Law enforcement should absotlutely crack down on sports doping.  It creates a self-fueling cycle of abuse as kids aspiring to be come professional athletes (something millions of kids aspire to, even though only thousands ever make it) realize that they have to dope in order to compete with the professional dopers.  That said, I don’t not think draconian law is necessary.  The NFL and NBA are pretty good at dealing with the problem.  MLB, and some universities and colleges are, on the other hand, bad jokes.  And since the MLB is monopoly exempt, and since most all accreditted schools recieve taxpayor money directly or indirectly, these instutitions should be forced to ban from playing any athlete caught doping - for life.  Period.  Otherwise, distributing dope, just as with distributing cocaine or heroine, should be a crime punishable by improsonment - not ridiculous, knee-jerk, reactionary, third-world-style, rightwingnut imprisonment - but just enough to make them think twice.


  7. By Craig R. Harmon on Mar 3, 2007 | Reply

    Jeez, Jersey, you mean we agree on something? Great!

  8. By Paul Watson on Mar 3, 2007 | Reply


    Who do you think has their reputation most damaged by that agreement, do you think? ;-)
    The UK situation is that the police are rarely involved, but that every professional athlete is tested in competition and out of competition. Anyone who fails or misses three tests is banned immediately. The time period varies by sport. That works for me. But univesity and college sports isn’t as big a deal here as it is in the US, so not sure how to translate that.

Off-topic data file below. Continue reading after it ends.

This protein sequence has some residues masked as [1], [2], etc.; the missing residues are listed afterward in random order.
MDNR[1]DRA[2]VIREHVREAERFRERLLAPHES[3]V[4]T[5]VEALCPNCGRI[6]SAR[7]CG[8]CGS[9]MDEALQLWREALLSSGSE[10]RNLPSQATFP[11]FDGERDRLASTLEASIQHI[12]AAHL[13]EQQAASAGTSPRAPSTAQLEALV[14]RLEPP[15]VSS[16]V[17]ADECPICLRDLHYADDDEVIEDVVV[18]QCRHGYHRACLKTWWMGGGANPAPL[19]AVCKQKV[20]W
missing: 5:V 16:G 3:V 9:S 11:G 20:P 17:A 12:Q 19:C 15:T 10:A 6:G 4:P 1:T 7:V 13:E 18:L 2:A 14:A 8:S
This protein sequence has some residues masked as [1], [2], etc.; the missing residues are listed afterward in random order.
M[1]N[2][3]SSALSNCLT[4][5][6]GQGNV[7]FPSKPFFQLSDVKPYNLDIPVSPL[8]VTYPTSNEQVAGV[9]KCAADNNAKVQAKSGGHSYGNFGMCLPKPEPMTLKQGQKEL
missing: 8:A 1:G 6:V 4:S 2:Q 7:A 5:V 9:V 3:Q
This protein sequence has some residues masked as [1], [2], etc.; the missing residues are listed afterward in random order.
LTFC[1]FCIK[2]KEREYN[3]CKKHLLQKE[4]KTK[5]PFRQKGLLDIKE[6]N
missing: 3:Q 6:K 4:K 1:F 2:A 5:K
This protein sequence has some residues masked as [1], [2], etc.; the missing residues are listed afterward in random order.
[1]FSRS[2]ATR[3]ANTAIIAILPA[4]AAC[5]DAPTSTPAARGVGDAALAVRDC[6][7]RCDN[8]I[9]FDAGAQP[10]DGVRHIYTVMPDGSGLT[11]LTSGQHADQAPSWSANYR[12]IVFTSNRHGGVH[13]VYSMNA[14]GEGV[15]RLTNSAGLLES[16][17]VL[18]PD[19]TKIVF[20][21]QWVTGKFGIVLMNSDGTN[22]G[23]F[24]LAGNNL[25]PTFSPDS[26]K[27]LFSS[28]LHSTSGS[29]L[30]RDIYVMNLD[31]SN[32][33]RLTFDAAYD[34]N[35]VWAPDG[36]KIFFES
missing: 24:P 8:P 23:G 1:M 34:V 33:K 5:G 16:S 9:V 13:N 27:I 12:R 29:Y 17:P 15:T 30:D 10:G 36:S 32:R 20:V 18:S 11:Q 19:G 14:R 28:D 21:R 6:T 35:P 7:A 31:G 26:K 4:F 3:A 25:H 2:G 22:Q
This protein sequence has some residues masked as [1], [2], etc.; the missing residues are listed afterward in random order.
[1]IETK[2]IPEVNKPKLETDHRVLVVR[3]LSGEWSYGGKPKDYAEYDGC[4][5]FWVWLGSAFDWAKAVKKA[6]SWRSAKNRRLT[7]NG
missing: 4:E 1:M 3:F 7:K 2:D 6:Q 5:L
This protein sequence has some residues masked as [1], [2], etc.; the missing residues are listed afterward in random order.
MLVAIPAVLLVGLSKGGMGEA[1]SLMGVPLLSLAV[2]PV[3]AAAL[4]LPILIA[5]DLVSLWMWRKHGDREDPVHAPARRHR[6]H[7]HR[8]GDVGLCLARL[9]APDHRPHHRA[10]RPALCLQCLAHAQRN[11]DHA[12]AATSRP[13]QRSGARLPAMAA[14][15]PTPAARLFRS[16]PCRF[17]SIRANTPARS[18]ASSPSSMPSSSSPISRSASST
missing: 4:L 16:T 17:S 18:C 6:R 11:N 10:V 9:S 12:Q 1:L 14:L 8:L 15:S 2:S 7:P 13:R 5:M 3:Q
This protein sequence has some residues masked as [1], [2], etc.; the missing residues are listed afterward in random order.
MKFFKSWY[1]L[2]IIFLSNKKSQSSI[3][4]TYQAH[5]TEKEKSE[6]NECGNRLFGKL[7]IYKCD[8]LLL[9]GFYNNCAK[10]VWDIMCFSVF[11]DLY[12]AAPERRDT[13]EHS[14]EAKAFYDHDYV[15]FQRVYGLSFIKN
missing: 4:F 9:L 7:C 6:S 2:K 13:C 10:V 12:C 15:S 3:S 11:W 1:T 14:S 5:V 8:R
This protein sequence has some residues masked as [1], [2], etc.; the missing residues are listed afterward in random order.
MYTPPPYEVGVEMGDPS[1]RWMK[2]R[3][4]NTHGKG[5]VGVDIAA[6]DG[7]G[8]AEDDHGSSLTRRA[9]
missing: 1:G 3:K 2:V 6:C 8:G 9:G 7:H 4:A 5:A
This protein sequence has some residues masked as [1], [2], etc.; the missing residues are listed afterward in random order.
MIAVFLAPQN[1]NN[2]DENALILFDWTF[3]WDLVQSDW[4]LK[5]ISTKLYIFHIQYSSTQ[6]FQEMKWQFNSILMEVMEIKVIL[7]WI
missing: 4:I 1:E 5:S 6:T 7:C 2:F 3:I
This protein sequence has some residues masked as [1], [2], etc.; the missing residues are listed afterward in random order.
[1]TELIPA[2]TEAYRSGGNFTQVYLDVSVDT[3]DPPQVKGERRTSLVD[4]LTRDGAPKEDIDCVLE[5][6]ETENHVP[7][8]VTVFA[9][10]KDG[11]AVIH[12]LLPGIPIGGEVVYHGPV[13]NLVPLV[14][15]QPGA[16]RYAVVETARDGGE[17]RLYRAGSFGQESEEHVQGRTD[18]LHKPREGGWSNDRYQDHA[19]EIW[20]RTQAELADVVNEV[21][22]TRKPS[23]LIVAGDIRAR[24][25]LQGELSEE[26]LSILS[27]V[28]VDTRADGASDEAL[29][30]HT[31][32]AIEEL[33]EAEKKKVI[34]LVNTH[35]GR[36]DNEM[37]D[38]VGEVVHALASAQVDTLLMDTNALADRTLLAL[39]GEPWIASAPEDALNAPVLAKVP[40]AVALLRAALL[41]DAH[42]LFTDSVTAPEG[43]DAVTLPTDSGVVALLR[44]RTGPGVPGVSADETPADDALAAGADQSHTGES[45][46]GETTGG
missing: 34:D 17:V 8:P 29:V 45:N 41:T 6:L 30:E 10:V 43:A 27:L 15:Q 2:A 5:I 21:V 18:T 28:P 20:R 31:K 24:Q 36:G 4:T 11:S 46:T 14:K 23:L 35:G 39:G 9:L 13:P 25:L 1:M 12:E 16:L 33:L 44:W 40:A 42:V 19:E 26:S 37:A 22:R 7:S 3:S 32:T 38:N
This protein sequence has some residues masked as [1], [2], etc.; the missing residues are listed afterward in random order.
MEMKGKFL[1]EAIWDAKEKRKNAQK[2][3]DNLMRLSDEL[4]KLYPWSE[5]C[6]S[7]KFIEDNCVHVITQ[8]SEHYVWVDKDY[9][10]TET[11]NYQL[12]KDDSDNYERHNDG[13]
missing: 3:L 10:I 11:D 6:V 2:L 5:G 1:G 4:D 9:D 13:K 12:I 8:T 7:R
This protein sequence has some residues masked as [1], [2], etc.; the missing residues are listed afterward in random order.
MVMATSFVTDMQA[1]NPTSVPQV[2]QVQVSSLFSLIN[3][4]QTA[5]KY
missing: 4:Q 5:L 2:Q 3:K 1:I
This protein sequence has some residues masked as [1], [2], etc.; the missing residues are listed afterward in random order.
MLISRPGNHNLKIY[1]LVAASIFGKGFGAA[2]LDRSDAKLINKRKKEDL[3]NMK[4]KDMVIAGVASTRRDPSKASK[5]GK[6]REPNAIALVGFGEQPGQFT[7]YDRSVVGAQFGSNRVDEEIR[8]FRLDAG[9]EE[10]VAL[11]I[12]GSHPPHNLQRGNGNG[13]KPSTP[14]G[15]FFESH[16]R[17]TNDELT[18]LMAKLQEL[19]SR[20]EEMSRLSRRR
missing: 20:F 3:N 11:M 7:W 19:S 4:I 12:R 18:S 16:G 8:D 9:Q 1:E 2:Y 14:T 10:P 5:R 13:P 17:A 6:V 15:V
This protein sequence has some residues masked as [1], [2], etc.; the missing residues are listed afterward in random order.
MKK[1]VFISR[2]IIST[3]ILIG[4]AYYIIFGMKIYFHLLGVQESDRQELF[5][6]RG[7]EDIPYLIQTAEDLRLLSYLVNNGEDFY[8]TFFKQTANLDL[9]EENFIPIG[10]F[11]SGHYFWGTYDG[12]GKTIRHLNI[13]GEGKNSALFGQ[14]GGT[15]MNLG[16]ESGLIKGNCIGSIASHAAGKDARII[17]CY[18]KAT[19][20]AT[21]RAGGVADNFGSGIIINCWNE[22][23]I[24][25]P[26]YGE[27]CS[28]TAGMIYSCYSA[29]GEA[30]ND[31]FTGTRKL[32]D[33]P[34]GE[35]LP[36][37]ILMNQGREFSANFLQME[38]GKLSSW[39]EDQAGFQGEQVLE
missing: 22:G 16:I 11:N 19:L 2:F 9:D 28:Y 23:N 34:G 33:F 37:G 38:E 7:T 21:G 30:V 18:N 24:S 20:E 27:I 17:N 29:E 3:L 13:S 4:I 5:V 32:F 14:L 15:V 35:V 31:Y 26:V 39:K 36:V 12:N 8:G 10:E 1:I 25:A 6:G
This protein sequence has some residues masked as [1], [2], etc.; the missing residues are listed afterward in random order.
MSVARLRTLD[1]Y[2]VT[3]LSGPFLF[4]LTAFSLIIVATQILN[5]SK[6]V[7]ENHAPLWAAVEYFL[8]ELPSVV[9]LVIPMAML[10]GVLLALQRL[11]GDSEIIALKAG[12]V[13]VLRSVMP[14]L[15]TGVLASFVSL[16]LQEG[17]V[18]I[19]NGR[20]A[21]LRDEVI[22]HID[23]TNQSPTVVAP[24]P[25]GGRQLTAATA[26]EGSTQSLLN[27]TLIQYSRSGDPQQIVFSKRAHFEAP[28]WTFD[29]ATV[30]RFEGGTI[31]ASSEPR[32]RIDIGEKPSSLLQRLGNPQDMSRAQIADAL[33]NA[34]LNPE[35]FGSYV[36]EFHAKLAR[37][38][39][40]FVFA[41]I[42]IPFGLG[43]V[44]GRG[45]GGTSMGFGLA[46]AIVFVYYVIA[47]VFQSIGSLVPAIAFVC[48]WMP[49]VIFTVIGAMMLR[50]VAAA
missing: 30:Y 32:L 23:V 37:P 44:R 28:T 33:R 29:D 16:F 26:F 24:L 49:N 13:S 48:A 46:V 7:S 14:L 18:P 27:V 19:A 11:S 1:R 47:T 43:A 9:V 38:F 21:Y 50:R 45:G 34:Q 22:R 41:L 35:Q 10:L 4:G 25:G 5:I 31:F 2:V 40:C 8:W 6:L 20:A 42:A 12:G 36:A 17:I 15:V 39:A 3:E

9. By Craig R. Harmon on Mar 3, 2007 | Reply


    I don’t think that’s the way to think of it. I prefer, um, ‘bipartisan agreement’ in which everyone’s a winner.  :^)

  10. By Jersey McJones on Mar 3, 2007 | Reply

    I love agreeing with you Craig. I also think the point you made about the “let the parents do it” escape clause was fantastic.


  11. By steve on Mar 3, 2007 | Reply

    Major League Baseball does not fall into anti-trust laws like the rest of the nation’s businesses. I think it is away for the government to try and control it.

  12. By Dusty on Mar 3, 2007 | Reply

    MLB was given an anti-trust exemption..which can be revoked at any time by congress steve. It does give the gov’t a certain amount of power, in that they can keep yapping to repeal the exemption as they did when they held the hearings about steroids in baseball, in order to coerce MLB to come to the hearing and discuss the problem and offer up their solutions.

  13. By Craig R. Harmon on Mar 3, 2007 | Reply

    Thanks, Jersey.

    Of course, parents SHOULD talk to their kids about the dangers of steroid use and “parental guidance” or “law enforcement” are by no means the only things that should be happening. I would love to see professional, college and high school sports self-policing, drug testing, enforcing fines, suspensions, etc. I’d love to see public service announcements serving up the facts about sports doping. I’d love to see sports-doping equivalents of the “Scared Straight” program (where they had prisoners sharing the horror stories of life inside). There’s lots of things that can and should be done in this country. I just think policing is one component in the mix.

Post a Comment